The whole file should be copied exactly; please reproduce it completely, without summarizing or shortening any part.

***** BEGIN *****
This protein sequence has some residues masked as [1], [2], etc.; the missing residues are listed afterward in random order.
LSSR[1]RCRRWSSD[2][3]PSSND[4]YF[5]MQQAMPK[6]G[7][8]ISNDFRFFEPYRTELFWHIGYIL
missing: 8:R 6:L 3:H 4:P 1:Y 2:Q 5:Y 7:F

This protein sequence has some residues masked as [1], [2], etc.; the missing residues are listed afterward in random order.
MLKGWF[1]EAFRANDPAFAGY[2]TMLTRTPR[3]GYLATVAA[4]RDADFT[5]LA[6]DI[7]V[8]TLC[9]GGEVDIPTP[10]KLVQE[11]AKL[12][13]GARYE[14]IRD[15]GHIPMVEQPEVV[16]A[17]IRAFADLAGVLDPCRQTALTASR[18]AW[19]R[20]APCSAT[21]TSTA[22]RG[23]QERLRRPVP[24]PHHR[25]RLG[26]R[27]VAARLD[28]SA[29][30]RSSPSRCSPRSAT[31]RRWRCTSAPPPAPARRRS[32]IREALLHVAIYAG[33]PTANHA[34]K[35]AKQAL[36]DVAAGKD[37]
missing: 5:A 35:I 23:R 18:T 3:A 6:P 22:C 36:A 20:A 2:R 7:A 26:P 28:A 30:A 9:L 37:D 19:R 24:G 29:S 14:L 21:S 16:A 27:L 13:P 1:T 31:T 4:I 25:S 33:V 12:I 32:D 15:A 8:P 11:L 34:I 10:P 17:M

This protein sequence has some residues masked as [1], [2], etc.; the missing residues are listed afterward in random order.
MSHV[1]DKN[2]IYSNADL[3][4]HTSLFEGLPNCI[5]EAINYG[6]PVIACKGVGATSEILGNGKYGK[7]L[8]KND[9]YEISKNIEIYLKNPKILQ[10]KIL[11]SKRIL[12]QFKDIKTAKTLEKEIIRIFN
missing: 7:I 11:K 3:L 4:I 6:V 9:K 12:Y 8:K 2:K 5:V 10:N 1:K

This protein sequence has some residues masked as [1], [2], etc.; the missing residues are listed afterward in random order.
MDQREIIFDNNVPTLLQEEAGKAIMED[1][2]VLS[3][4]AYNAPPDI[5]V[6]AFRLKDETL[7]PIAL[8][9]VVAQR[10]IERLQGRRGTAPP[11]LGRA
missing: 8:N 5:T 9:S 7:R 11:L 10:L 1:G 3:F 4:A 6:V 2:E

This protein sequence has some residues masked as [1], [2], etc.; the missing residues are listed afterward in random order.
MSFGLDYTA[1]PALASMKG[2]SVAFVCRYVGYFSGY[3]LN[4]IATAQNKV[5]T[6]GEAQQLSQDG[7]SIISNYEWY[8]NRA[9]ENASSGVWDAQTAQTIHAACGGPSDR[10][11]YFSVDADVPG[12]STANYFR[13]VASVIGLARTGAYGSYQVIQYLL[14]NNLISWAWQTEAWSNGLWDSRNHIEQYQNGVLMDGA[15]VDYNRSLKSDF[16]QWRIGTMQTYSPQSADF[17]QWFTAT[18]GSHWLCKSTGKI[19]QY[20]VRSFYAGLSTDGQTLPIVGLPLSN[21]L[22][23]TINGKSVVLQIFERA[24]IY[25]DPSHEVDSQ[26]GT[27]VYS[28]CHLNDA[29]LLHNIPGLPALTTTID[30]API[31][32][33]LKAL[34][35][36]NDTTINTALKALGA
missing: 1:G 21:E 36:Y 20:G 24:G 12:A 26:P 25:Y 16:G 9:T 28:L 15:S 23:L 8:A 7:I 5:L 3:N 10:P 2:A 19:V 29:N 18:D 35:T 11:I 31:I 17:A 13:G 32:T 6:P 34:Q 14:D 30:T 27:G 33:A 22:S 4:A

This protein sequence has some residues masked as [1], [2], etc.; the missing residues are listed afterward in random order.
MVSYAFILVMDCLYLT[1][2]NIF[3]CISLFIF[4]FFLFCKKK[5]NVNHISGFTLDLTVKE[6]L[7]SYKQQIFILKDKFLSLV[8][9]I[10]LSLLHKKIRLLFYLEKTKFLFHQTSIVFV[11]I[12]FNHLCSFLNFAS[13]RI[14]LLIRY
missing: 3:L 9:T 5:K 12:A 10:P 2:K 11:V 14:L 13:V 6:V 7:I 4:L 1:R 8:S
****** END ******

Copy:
This protein sequence has some residues masked as [1], [2], etc.; the missing residues are listed afterward in random order.
LSSR[1]RCRRWSSD[2][3]PSSND[4]YF[5]MQQAMPK[6]G[7][8]ISNDFRFFEPYRTELFWHIGYIL
missing: 8:R 6:L 3:H 4:P 1:Y 2:Q 5:Y 7:F

This protein sequence has some residues masked as [1], [2], etc.; the missing residues are listed afterward in random order.
MLKGWF[1]EAFRANDPAFAGY[2]TMLTRTPR[3]GYLATVAA[4]RDADFT[5]LA[6]DI[7]V[8]TLC[9]GGEVDIPTP[10]KLVQE[11]AKL[12][13]GARYE[14]IRD[15]GHIPMVEQPEVV[16]A[17]IRAFADLAGVLDPCRQTALTASR[18]AW[19]R[20]APCSAT[21]TSTA[22]RG[23]QERLRRPVP[24]PHHR[25]RLG[26]R[27]VAARLD[28]SA[29][30]RSSPSRCSPRSAT[31]RRWRCTSAPPPAPARRRS[32]IREALLHVAIYAG[33]PTANHA[34]K[35]AKQAL[36]DVAAGKD[37]
missing: 5:A 35:I 23:R 18:T 3:A 6:P 22:C 36:A 20:A 2:R 7:A 26:P 28:A 30:A 9:L 37:D 19:R 24:G 29:S 14:L 21:S 16:A 27:L 13:P 1:T 31:T 4:I 25:S 33:V 12:I 32:D 15:A 8:P 11:L 34:I 10:P 17:M

This protein sequence has some residues masked as [1], [2], etc.; the missing residues are listed afterward in random order.
MSHV[1]DKN[2]IYSNADL[3][4]HTSLFEGLPNCI[5]EAINYG[6]PVIACKGVGATSEILGNGKYGK[7]L[8]KND[9]YEISKNIEIYLKNPKILQ[10]KIL[11]SKRIL[12]QFKDIKTAKTLEKEIIRIFN
missing: 7:I 11:K 3:L 4:I 6:V 9:K 12:Y 8:K 2:K 5:V 10:N 1:K

This protein sequence has some residues masked as [1], [2], etc.; the missing residues are listed afterward in random order.
MDQREIIFDNNVPTLLQEEAGKAIMED[1][2]VLS[3][4]AYNAPPDI[5]V[6]AFRLKDETL[7]PIAL[8][9]VVAQR[10]IERLQGRRGTAPP[11]LGRA
missing: 8:N 5:T 9:S 7:R 11:L 10:L 1:G 3:F 4:A 6:V 2:E

This protein sequence has some residues masked as [1], [2], etc.; the missing residues are listed afterward in random order.
MSFGLDYTA[1]PALASMKG[2]SVAFVCRYVGYFSGY[3]LN[4]IATAQNKV[5]T[6]GEAQQLSQDG[7]SIISNYEWY[8]NRA[9]ENASSGVWDAQTAQTIHAACGGPSDR[10][11]YFSVDADVPG[12]STANYFR[13]VASVIGLARTGAYGSYQVIQYLL[14]NNLISWAWQTEAWSNGLWDSRNHIEQYQNGVLMDGA[15]VDYNRSLKSDF[16]QWRIGTMQTYSPQSADF[17]QWFTAT[18]GSHWLCKSTGKI[19]QY[20]VRSFYAGLSTDGQTLPIVGLPLSN[21]L[22][23]TINGKSVVLQIFERA[24]IY[25]DPSHEVDSQ[26]GT[27]VYS[28]CHLNDA[29]LLHNIPGLPALTTTID[30]API[31][32][33]LKAL[34][35][36]NDTTINTALKALGA
missing: 1:G 21:E 36:Y 20:G 24:G 12:A 26:P 25:Y 16:G 9:T 28:L 15:S 23:L 8:A 7:I 5:L 3:N 10:P 2:A 19:V 29:N 18:D 35:T 11:I 31:I 17:A 13:G 32:T 6:P 34:Q 14:D 30:T 27:G 33:A 22:S 4:A

This protein sequence has some residues masked as [1], [2], etc.; the missing residues are listed afterward in random order.
MVSYAFILVMDCLYLT[1][2]NIF[3]CISLFIF[4]FFLFCKKK[5]NVNHISGFTLDLTVKE[6]L[7]SYKQQIFILKDKFLSLV[8][9]I[10]LSLLHKKIRLLFYLEKTKFLFHQTSIVFV[11]I[12]FNHLCSFLNFAS[13]RI[14]LLIRY
missing: 3:L 9:T 5:K 12:A 10:P 2:K 11:V 14:L 13:V 6:V 7:I 4:L 1:R 8:S